Before the invention of electricity and power tools, timberworks and carpentry were utterly dependent upon hand tools. Using a saw or chisel to cut a wood piece would have left a rough and uneven surface.
Hand planes were used to smooth the surface and straighten the edges. Even today, artisans prefer using hand planes for getting specific and controlled design work. There are different carpentry planes, each providing different cuts and finishing results.
Some may be good for straightening the edges, others for lump removal or smoothing the rough grains. In this article, I will talk about different types of hand planes and their uses.
The List of Different Types of Hand Planes
You can easily remove large wood chunks from the timber surface and get a smooth and glossy finish. A scrub plane would be your best bet if you think about thickness reduction or removing any extra uneven lumps.
Though scrub planes have a thick blade and large mouth opening, their base and overall size are relatively small. You can get a 4 to 6 inches radius deep cut with a scrub plane. These planes are generally used for diagonal strokes along with the timber piece. You can use Scrub Planes for shaping and smoothing the extra-wide wood piece.
It’s a large plane 10 to 16 inches long and 3 to 4 inches wide. It is equipped with a 2-inch wide blade. The jack plane’s blade is installed, keeping a slight convex that helps the tool go through various materials effortlessly.
Moreover, you can adjust the blade angle if you need a more satisfactory result. A jack plane can effortlessly provide rapid cuts and remove much more stocks than any other plane.
The Jointer Plane
With a jointer plane, you can quickly straighten the verges of wooden planks. The length of a jointer plane is quite long, almost 22 to 24 inches. This peculiar name is because this plane will prepare the edges of the wood piece for jointing.
The Smoothing plane has dimensions of 5 to 10 inches long. It is smaller than other bench planes, and you can quickly smooth rough surfaces, remove unwanted marks, and do other minor finishing works.
In addition, it gives a very slight cut, almost 0.045 mm or less, which is best for smoothing. And To get the best results, try it on a flat surface.
The Japanese Plane (Kanna)
Instead of pushing the plane, you will have to pull it towards you. Japanese planes are usually made of hardwood, such as oak. A thick blade is attached to the body. There isn’t any screw or knob to adjust the blade. So, you will have to tap it with a hammer gently. The pulling action is less fatiguing and provides a precise and clean finish. You can be tension-free as the Japanese plane is famous for preserving the wooden surface and giving efficient results.
It’s a 140 to a 150-mm-long plane. You can efficiently operate it with one hand. A block plane will give you fine finished cuts, and you can trim the grainy edges of a wooden piece. With a block plane, you can get an upwards cut in slope and edges.
A 450 mm long plane is best known for flattening wooden boards. With a fore plane, you can easily shave peaks of a timber plank without ruining the grooves. This plane is generally used for levelling and squaring the rough wood surface before final polishing.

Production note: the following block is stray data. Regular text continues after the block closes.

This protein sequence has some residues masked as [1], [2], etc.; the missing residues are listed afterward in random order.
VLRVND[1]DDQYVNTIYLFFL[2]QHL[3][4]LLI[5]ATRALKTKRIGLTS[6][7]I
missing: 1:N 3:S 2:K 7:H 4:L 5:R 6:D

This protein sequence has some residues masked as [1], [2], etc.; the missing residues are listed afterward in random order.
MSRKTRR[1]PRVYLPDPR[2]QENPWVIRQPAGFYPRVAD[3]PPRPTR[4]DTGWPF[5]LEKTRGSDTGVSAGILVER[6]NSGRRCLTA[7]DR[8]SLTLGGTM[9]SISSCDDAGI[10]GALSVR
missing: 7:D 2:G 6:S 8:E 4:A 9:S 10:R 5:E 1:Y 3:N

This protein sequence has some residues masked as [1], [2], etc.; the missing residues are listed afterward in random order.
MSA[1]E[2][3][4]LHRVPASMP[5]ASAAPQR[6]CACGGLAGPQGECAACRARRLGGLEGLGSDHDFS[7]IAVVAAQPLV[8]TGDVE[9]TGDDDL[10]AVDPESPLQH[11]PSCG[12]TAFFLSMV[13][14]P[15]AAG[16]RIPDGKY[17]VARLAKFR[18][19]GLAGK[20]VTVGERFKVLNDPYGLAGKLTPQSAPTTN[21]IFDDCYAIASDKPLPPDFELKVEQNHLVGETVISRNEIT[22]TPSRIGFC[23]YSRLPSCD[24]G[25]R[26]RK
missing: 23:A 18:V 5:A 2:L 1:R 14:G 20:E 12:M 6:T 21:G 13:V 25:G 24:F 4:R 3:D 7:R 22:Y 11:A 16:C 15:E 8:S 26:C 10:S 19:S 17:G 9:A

The shoulder plane has a pretty wide blade attached to its body. It almost reaches the full width of the plane. The advantage of such a wide blade is the amplified range of cuts. You can cut rebates and trim shoulders and edges effortlessly and effectively with a shoulder plane.
You can call it a shoulder plane but with shorter dimensions. It’s mostly used for getting the finished cut or other small-scale, more delicate work. The blade on a bullnose plane is also very wide as the shoulder plane; one great thing about bullnose planes is that you can remove the plane’s front, and it will act as a chisel.
With a plow plane, you can cut long grooves into wooden pieces. You will get a set of changeable blades with a plow plane, and each blade will provide specific dimensions and desired grooving results.
You can easily clean out shallow grooves and mortises with a router plane. You can cut the blade exposed at the front or inside the body with a router blade.
You can easily cut around the corners and hard to reach places with this plane.
Also Read: An In Depth Guide about Rabbet Plane for Woodworking.
The Body Part of a Hand Plane
To understand the difference among various planes properly, you must have an overall idea about the body structure of a plane. Let’s start with the mouth. It is located on the plane’s base, which gives an opening for the blade to reach out.
A metallic blade is attached to the body for smoothing the rough surface and lumps. There is a lever that secures the blade top. There are two knobs on the plane. One of the knobs is for blade depth adjustment, and another knob is for giving an extra grip while working.
Moreover, the blade is screwed and firmly attached to the plane’s body for better stability and to provide a uniform cut across the workpiece. A lever is anchored to the base to adjust the distance in the mouth. A frog holds the blade in place and gives extra stability and efficiency to the mechanism.
Ultimate Hand Plane Guide
After reading the article, I hope you have an in-depth idea of the types of hand planes and their uses.
Using a hand plane will be the only option if you don’t have access to power grinding tools. It might be a bit fatiguing and time-consuming, but you can control the strike power and get an elegant finish.